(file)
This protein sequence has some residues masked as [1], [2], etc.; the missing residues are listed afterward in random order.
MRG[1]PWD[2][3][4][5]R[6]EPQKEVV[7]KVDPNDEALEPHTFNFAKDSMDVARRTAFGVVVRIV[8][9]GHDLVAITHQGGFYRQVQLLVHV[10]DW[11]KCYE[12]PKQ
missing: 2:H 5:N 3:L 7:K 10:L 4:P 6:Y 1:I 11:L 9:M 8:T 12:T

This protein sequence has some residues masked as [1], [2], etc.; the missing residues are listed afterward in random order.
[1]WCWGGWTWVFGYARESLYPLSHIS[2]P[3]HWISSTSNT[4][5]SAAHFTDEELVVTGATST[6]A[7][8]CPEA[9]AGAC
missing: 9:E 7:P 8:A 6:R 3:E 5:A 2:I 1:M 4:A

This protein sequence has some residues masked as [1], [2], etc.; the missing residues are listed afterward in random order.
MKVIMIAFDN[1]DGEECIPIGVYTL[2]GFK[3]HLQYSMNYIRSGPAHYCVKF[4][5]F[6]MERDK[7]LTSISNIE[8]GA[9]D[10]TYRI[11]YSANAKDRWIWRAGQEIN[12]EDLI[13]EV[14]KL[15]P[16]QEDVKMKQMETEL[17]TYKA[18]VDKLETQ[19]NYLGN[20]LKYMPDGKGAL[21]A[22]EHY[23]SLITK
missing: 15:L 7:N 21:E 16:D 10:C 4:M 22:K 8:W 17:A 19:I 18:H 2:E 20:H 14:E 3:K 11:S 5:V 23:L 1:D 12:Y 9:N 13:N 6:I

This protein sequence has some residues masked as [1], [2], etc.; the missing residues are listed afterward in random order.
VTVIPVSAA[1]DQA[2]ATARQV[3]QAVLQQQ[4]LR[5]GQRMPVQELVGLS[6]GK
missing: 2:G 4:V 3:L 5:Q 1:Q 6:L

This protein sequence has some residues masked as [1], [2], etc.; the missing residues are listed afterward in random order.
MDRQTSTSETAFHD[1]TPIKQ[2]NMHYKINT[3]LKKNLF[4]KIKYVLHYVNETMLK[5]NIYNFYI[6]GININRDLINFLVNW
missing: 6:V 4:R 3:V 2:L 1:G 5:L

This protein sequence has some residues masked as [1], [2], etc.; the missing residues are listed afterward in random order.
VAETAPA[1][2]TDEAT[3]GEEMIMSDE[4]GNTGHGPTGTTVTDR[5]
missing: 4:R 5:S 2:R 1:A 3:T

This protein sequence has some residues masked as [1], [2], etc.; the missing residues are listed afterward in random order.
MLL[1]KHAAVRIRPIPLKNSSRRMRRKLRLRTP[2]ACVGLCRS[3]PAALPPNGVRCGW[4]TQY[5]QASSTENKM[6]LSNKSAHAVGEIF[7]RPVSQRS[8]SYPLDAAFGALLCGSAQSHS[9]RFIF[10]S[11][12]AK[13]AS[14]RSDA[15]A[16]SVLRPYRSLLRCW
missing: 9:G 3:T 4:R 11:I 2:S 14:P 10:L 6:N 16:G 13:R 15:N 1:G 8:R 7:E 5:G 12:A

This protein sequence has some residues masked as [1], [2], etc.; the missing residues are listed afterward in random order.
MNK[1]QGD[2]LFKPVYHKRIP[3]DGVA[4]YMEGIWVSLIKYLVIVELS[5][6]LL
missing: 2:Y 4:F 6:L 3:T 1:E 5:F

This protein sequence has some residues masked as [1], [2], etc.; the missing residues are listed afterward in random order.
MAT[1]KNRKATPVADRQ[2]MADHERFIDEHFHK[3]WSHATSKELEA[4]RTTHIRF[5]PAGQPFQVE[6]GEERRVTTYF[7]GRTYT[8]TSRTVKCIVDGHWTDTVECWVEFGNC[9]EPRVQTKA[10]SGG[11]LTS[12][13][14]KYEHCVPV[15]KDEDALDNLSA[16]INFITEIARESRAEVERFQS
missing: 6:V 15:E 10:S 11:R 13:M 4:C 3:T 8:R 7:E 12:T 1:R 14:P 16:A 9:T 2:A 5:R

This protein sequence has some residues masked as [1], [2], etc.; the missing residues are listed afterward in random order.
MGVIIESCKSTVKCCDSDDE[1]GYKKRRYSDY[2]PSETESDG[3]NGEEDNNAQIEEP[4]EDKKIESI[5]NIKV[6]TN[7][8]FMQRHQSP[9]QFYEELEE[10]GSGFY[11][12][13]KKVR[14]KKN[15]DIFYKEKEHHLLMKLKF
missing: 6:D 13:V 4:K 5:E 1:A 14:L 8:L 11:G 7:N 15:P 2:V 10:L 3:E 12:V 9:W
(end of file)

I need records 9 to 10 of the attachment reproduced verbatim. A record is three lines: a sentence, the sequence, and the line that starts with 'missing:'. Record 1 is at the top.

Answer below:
This protein sequence has some residues masked as [1], [2], etc.; the missing residues are listed afterward in random order.
MAT[1]KNRKATPVADRQ[2]MADHERFIDEHFHK[3]WSHATSKELEA[4]RTTHIRF[5]PAGQPFQVE[6]GEERRVTTYF[7]GRTYT[8]TSRTVKCIVDGHWTDTVECWVEFGNC[9]EPRVQTKA[10]SGG[11]LTS[12][13][14]KYEHCVPV[15]KDEDALDNLSA[16]INFITEIARESRAEVERFQS
missing: 6:V 15:E 10:S 11:R 13:M 4:C 3:T 8:R 7:E 12:T 1:R 14:P 16:A 9:T 2:A 5:R

This protein sequence has some residues masked as [1], [2], etc.; the missing residues are listed afterward in random order.
MGVIIESCKSTVKCCDSDDE[1]GYKKRRYSDY[2]PSETESDG[3]NGEEDNNAQIEEP[4]EDKKIESI[5]NIKV[6]TN[7][8]FMQRHQSP[9]QFYEELEE[10]GSGFY[11][12][13]KKVR[14]KKN[15]DIFYKEKEHHLLMKLKF
missing: 6:D 13:V 4:K 5:E 1:A 14:L 8:L 11:G 7:N 15:P 2:V 10:L 3:E 12:V 9:W